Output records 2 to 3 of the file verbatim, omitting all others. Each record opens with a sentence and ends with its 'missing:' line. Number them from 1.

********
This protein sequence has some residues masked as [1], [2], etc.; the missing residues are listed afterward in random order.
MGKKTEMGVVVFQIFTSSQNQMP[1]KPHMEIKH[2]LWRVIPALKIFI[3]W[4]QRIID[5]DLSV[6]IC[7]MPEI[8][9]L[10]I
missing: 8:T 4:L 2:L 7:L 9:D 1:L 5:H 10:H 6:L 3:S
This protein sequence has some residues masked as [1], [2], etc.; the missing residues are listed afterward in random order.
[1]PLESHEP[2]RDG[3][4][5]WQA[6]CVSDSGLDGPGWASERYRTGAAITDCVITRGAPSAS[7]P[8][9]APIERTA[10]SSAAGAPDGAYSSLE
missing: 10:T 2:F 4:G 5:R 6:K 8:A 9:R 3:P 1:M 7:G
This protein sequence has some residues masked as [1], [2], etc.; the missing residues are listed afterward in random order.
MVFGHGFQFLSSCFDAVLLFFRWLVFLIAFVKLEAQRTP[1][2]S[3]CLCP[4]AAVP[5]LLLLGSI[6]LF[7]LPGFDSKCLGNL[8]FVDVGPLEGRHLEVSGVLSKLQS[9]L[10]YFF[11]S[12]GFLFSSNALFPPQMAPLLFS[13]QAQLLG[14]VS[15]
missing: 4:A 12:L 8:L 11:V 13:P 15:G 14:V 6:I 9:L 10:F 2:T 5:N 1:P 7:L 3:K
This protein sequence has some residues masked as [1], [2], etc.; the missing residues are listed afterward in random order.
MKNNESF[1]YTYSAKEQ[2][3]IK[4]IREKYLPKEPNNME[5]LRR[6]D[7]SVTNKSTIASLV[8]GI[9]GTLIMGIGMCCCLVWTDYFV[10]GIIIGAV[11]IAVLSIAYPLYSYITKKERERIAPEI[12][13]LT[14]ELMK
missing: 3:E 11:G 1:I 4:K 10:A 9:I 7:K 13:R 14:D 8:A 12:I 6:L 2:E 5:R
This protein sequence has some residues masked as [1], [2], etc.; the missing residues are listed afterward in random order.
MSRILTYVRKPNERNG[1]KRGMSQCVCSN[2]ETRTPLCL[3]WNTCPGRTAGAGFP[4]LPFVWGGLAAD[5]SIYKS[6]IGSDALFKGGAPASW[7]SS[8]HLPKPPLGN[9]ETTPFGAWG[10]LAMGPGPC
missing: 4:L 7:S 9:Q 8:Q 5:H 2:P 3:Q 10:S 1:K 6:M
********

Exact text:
This protein sequence has some residues masked as [1], [2], etc.; the missing residues are listed afterward in random order.
[1]PLESHEP[2]RDG[3][4][5]WQA[6]CVSDSGLDGPGWASERYRTGAAITDCVITRGAPSAS[7]P[8][9]APIERTA[10]SSAAGAPDGAYSSLE
missing: 10:T 2:F 4:G 5:R 6:K 8:A 9:R 3:P 1:M 7:G
This protein sequence has some residues masked as [1], [2], etc.; the missing residues are listed afterward in random order.
MVFGHGFQFLSSCFDAVLLFFRWLVFLIAFVKLEAQRTP[1][2]S[3]CLCP[4]AAVP[5]LLLLGSI[6]LF[7]LPGFDSKCLGNL[8]FVDVGPLEGRHLEVSGVLSKLQS[9]L[10]YFF[11]S[12]GFLFSSNALFPPQMAPLLFS[13]QAQLLG[14]VS[15]
missing: 4:A 12:L 8:L 11:V 13:P 15:G 14:V 6:I 9:L 10:F 2:T 5:N 1:P 7:L 3:K